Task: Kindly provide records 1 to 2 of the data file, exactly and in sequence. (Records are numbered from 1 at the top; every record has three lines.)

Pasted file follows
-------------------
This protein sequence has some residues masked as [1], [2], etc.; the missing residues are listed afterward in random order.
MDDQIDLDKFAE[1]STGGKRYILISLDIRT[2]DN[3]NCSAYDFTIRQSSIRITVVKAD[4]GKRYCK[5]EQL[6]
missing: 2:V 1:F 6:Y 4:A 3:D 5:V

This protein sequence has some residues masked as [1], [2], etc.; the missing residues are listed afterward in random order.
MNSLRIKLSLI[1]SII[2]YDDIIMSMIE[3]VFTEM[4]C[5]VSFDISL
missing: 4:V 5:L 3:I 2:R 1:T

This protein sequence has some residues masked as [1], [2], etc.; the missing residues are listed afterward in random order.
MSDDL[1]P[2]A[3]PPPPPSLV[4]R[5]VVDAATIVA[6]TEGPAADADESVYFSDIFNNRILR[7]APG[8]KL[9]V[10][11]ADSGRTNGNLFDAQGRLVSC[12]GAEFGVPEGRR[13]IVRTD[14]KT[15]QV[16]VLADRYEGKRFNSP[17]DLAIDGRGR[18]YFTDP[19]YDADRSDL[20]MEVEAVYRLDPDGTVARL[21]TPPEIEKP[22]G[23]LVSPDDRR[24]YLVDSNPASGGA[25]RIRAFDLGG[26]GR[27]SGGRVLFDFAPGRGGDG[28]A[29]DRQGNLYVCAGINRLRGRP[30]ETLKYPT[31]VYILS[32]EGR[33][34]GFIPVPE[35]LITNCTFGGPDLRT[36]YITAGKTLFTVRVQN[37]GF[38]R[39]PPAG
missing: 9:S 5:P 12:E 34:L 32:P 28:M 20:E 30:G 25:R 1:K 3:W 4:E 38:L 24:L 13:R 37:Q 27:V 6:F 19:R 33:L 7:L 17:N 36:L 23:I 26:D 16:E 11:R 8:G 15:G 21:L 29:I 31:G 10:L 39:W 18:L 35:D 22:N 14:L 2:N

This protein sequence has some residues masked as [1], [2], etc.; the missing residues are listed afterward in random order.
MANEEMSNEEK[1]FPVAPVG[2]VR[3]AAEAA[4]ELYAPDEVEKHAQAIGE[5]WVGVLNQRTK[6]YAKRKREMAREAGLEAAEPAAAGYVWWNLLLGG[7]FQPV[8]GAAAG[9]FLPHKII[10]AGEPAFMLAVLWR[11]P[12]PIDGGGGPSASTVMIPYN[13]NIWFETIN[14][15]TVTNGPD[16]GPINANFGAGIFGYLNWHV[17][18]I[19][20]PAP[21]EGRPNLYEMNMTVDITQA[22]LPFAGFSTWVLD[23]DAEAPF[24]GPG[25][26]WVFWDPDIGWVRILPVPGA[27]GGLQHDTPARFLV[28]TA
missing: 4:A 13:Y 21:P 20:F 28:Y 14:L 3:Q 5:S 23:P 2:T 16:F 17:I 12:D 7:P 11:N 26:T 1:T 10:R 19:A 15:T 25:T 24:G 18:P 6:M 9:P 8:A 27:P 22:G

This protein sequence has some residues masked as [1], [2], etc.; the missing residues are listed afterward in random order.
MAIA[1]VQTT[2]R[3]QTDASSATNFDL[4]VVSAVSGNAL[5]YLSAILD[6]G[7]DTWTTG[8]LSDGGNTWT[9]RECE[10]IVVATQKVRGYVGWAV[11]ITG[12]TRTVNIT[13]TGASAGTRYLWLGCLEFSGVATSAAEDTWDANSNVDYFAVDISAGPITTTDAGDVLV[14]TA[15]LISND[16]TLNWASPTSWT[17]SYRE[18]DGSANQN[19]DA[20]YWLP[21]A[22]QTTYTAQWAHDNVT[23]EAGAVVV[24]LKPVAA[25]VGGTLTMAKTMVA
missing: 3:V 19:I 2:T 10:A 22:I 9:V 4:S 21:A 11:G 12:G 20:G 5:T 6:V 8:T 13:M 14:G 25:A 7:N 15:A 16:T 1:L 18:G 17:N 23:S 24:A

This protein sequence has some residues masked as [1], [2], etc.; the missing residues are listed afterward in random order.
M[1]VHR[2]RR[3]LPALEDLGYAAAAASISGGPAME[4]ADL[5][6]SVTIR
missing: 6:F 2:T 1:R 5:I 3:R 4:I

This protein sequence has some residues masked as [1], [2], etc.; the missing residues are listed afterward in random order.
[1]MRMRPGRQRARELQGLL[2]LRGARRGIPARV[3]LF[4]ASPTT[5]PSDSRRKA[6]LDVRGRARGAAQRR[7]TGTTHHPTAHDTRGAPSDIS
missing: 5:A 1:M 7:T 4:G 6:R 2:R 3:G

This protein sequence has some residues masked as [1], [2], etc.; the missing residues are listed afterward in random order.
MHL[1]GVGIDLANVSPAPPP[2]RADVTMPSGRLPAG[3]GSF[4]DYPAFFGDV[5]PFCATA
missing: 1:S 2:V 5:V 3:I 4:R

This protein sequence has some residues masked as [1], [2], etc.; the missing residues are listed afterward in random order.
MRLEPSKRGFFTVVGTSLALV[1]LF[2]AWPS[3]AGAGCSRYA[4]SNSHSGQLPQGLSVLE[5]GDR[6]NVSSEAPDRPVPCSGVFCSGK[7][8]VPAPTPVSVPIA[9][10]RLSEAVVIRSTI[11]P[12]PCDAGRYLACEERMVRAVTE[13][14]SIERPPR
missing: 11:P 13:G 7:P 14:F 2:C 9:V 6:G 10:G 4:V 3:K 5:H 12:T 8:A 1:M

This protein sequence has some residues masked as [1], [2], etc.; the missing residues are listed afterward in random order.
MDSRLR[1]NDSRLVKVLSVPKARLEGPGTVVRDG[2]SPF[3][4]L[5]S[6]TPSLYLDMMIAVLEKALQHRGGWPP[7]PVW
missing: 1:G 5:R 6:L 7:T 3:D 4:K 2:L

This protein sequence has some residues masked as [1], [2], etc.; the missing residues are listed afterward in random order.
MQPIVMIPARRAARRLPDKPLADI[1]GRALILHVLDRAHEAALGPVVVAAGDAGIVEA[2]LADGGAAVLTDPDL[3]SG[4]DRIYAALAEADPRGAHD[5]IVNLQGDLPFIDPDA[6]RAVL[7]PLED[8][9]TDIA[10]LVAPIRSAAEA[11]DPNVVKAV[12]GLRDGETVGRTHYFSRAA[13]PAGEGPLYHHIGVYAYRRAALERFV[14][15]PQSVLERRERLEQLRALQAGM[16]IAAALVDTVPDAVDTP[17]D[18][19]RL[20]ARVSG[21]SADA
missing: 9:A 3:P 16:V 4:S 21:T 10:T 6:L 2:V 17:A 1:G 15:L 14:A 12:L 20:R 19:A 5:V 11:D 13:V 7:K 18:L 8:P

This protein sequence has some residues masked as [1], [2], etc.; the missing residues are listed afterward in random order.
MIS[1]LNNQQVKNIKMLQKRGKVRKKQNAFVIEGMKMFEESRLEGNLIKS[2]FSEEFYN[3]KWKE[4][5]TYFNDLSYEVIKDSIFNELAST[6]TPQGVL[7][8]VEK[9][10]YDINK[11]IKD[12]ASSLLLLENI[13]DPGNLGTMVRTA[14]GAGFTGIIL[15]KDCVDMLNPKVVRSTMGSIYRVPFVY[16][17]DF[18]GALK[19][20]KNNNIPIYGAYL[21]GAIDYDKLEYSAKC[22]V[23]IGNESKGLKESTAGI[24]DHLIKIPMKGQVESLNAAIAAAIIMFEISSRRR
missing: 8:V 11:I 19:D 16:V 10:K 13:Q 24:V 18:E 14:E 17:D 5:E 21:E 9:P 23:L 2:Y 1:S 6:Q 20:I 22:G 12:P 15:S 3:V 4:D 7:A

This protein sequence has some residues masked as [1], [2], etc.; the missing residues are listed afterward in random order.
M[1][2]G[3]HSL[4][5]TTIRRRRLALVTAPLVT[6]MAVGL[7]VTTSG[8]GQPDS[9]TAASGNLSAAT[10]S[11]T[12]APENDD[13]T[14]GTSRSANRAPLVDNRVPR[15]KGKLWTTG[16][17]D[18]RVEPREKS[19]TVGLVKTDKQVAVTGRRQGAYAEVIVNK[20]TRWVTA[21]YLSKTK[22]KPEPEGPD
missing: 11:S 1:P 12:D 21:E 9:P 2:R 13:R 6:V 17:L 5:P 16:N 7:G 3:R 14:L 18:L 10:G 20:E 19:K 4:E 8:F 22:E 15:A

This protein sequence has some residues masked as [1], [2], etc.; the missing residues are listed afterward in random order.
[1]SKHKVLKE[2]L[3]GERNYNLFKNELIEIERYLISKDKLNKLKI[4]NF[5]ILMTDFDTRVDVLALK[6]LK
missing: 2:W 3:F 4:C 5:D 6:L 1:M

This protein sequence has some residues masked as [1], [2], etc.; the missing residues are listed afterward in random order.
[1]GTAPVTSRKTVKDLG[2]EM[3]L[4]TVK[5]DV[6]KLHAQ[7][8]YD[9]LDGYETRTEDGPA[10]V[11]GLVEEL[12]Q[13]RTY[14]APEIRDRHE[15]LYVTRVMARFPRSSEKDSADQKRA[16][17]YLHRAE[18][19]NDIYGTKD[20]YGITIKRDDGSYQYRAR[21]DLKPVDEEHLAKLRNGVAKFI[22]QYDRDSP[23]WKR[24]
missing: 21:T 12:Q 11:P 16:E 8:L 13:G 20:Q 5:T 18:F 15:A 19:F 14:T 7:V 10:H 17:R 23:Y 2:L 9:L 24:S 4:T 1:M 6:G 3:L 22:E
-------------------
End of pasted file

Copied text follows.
This protein sequence has some residues masked as [1], [2], etc.; the missing residues are listed afterward in random order.
MDDQIDLDKFAE[1]STGGKRYILISLDIRT[2]DN[3]NCSAYDFTIRQSSIRITVVKAD[4]GKRYCK[5]EQL[6]
missing: 2:V 1:F 6:Y 4:A 3:D 5:V

This protein sequence has some residues masked as [1], [2], etc.; the missing residues are listed afterward in random order.
MNSLRIKLSLI[1]SII[2]YDDIIMSMIE[3]VFTEM[4]C[5]VSFDISL
missing: 4:V 5:L 3:I 2:R 1:T